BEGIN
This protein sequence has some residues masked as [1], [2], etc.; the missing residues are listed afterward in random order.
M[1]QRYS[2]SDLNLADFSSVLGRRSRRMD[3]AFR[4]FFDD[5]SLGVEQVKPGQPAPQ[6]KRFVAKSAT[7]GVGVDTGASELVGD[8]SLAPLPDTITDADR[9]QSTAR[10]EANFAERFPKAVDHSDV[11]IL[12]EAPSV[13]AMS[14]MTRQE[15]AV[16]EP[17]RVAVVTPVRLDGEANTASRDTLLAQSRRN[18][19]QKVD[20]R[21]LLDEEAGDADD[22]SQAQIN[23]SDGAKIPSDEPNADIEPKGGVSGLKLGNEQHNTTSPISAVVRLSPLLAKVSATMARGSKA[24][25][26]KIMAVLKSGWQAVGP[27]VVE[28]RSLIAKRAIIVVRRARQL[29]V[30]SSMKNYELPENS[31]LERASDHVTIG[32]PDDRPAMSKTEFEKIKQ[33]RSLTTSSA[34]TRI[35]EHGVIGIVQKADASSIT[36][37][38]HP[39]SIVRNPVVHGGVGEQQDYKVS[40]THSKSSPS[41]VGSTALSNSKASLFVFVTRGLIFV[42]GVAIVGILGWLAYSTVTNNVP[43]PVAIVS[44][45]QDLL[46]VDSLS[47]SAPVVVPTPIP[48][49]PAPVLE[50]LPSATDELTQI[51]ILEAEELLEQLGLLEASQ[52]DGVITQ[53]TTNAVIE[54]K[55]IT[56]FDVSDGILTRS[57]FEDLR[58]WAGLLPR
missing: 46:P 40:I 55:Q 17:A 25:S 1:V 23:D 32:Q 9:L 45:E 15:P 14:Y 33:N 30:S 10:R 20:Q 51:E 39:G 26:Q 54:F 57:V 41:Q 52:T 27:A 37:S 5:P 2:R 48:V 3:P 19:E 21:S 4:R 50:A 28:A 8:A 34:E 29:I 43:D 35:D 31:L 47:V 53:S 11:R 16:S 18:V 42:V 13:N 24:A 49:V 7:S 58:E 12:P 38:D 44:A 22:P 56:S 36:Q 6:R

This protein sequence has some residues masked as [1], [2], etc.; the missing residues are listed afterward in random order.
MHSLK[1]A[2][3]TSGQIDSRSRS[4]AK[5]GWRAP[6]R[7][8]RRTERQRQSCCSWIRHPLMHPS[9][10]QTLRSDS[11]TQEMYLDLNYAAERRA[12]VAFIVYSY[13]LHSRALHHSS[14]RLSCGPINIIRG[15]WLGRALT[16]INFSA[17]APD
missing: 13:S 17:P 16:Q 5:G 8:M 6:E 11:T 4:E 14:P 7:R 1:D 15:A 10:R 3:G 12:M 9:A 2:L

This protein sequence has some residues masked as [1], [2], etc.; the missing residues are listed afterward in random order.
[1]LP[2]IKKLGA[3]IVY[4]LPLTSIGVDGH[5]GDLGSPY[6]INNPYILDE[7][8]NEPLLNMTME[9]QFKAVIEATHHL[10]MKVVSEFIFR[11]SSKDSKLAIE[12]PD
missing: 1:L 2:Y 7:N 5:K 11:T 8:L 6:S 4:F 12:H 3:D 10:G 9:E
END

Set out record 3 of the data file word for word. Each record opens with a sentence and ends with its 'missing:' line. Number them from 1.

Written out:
This protein sequence has some residues masked as [1], [2], etc.; the missing residues are listed afterward in random order.
[1]LP[2]IKKLGA[3]IVY[4]LPLTSIGVDGH[5]GDLGSPY[6]INNPYILDE[7][8]NEPLLNMTME[9]QFKAVIEATHHL[10]MKVVSEFIFR[11]SSKDSKLAIE[12]PD
missing: 1:L 2:Y 7:N 5:K 11:T 8:L 6:S 4:F 12:H 3:D 10:G 9:E